Why More MPs Could Turn Against David Cameron On Brexit

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British Prime Minister David Cameron in Brussels June 27, 2014. Cameron is fighting to secure a deal on Britain's continued EU membership. Pascal Rossignol/Reuters

British Prime Minister David Cameron could face more of his MPs campaigning for Britain to leave the EU if he makes concessions at Thursday's European Council summit, an influential MP has warned.

"Having started with a very modest aspiration, if less than that modest aspiration were to be achieved, I think more people would decide that it was sensible to campaign to leave," says Graham Brady, an MP in Cameron's Conservative party and chair of the 1922 committee representing his backbenchers, of the draft deal on reform of the U.K.'s EU membership that was published earlier in February.

Brady's rough estimate is that about 100 of Cameron's 330 MPs will publicly back a Brexit, and he thinks a majority of Conservative MPs could be considered Eurosceptics. Brady, who will himself campaign for Britain to leave, is considered a good barometer of opinion among Cameron's MPs. Cameron is thought to be all but certain to push for the U.K. to remain in Europe, though officially he has not yet ruled out backing a departure.

Cameron is fighting on multiple fronts ahead of a summit of EU leaders on Thursday to prevent a deal already being mocked ruthlessly in the British press from being further watered down. A new draft deal will be published on Wednesday night, and the final text must then be agreed by all 28 leaders at the summit.

Hungary, Slovakia, Poland and The Czech Republic are understood to be concerned about restrictions on migrants' benefits contained in the draft deal.

The French Prime Minister Manuel Valls on Thursday warned that Britain and other states could not expect to opt in or out of different aspects of EU membership "a la carte".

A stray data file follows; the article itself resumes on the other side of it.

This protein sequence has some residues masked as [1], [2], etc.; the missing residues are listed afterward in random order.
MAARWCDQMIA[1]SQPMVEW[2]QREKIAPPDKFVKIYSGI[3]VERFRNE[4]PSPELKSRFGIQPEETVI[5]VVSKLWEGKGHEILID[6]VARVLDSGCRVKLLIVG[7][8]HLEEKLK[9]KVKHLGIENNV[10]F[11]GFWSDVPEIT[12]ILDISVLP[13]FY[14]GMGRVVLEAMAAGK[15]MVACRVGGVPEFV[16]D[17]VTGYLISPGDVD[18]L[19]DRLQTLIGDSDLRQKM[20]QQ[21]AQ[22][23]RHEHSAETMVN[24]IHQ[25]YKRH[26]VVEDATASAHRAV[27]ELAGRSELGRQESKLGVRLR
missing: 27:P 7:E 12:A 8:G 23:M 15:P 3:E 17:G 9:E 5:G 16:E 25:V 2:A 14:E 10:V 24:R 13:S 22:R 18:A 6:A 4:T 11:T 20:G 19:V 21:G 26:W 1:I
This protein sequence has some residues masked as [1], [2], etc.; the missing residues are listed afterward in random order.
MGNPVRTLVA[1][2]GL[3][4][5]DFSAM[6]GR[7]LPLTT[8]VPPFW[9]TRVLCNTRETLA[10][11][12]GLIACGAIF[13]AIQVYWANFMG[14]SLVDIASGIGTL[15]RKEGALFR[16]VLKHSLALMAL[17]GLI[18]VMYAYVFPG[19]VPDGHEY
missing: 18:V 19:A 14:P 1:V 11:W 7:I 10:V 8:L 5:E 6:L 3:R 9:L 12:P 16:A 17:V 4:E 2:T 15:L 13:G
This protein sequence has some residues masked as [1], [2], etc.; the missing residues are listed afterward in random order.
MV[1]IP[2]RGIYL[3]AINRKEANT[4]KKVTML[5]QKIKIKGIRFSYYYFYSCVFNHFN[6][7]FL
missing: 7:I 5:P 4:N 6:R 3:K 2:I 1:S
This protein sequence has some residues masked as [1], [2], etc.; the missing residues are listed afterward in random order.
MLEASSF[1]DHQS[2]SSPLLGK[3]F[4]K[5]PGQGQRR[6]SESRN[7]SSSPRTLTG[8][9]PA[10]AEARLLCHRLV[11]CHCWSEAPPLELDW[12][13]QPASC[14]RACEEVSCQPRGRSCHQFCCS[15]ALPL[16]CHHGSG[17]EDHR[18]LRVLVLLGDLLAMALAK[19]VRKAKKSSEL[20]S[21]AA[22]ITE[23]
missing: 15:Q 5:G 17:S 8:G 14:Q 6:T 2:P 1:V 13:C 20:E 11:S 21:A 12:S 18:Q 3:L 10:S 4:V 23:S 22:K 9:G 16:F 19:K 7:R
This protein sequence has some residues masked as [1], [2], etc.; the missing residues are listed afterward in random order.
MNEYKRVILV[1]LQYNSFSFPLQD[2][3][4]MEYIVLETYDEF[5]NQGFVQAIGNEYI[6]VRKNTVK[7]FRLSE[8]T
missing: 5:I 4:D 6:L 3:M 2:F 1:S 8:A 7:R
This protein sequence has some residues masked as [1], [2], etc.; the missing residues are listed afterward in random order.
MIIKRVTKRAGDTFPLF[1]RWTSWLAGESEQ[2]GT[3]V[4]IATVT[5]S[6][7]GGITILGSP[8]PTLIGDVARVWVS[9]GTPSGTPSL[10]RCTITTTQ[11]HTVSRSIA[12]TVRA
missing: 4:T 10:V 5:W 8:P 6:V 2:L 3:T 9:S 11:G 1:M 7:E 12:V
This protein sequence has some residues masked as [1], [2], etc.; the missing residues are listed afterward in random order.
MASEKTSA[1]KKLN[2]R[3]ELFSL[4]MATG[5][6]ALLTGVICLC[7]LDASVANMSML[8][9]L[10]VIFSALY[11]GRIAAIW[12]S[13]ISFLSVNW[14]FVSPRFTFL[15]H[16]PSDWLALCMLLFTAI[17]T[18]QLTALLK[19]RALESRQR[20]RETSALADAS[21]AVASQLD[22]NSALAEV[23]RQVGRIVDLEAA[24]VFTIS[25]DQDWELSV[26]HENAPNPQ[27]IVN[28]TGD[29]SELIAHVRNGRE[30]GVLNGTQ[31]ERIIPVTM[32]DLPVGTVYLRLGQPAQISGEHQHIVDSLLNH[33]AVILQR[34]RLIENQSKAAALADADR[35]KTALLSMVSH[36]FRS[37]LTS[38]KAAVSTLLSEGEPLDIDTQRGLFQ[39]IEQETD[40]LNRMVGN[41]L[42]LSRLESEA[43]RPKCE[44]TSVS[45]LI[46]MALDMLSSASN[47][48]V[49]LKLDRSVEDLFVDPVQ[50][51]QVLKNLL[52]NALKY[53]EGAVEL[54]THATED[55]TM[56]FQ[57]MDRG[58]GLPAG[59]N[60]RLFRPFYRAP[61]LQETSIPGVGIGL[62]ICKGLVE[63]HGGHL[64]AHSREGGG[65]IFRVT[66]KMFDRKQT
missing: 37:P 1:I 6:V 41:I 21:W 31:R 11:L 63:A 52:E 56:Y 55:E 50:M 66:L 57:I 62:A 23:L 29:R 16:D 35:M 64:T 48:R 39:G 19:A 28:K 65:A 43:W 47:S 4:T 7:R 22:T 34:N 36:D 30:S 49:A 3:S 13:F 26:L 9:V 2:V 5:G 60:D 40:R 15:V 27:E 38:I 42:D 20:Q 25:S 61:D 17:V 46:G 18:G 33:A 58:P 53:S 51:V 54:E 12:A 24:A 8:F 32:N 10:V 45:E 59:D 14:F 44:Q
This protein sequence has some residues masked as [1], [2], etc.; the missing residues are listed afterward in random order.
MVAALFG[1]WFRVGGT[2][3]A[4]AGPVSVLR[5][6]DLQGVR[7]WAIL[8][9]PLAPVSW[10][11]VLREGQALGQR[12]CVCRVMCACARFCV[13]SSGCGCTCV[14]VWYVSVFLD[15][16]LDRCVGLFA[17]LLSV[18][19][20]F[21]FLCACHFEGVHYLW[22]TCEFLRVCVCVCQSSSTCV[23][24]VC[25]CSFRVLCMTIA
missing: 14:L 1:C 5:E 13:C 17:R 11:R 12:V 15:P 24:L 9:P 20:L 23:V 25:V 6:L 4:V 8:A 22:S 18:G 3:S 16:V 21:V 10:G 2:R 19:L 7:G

Even if a deal is agreed at the summit, the content of the arrangement could still change, as some of the proposals contained within it would need to be approved by the European Parliament. While Cameron's office says he has the support of the leaders of the Parliament's three largest party groups, European Parliament President Martin Schulz on Wednesday warned that the Parliament could still vote down aspects of a deal. "No government can go to a parliament and ask for a guarantee about the result," he said. "This is a democracy."

At home, the British prime minister faces a fight to persuade influential political figures against campaigning for a Brexit. Chief among these is Boris Johnson, the popular and influential mayor of London, who is thought to still be making up his mind. He was invited to Cameron's official residence for a meeting on Wednesday but is reportedly not yet persuaded to back the prime minister.

"If Boris declares that he's backing Leave then I think it'll inject a certain amount of excitement and interest in the campaign, and obviously that would be helpful to the Leave campaign," says Brady.

Cameron will, however, have taken some comfort from a speech German Chancellor Angela Merkel gave to the country's parliament on Wednesday, where she said that keeping Britain in the EU was "not just in Britain's but also in Germany's interest, and that of Europe as a whole."